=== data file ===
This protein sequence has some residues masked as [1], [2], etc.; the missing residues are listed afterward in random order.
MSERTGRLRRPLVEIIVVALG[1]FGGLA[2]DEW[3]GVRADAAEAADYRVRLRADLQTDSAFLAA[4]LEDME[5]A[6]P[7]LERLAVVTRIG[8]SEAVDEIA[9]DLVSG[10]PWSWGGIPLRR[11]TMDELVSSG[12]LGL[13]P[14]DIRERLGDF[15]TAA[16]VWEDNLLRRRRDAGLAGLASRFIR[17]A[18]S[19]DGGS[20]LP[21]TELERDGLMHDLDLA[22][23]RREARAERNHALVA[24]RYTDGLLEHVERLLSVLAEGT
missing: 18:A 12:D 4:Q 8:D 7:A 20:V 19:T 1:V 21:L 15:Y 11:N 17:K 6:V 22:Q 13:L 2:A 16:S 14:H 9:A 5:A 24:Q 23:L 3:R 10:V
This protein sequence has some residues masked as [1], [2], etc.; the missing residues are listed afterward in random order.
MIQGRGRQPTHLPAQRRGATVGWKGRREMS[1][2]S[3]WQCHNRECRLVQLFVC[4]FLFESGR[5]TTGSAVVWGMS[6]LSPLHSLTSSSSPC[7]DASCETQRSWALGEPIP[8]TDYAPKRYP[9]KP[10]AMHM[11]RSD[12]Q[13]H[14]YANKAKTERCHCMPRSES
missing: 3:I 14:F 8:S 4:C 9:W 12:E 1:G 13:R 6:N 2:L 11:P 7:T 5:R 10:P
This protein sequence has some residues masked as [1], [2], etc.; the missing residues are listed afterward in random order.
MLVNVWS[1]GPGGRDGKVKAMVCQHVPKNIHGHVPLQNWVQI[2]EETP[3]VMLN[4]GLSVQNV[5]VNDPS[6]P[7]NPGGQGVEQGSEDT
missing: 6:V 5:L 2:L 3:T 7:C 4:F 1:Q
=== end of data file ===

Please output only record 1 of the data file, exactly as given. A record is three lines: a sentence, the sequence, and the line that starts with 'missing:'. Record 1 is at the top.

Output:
This protein sequence has some residues masked as [1], [2], etc.; the missing residues are listed afterward in random order.
MSERTGRLRRPLVEIIVVALG[1]FGGLA[2]DEW[3]GVRADAAEAADYRVRLRADLQTDSAFLAA[4]LEDME[5]A[6]P[7]LERLAVVTRIG[8]SEAVDEIA[9]DLVSG[10]PWSWGGIPLRR[11]TMDELVSSG[12]LGL[13]P[14]DIRERLGDF[15]TAA[16]VWEDNLLRRRRDAGLAGLASRFIR[17]A[18]S[19]DGGS[20]LP[21]TELERDGLMHDLDLA[22][23]RREARAERNHALVA[24]RYTDGLLEHVERLLSVLAEGT
missing: 18:A 12:D 4:Q 8:D 7:A 20:V 19:T 1:V 21:L 15:Y 11:N 17:K 6:V 22:Q 13:L 2:A 16:S 14:H 9:A 5:A 24:Q 23:L 3:R 10:V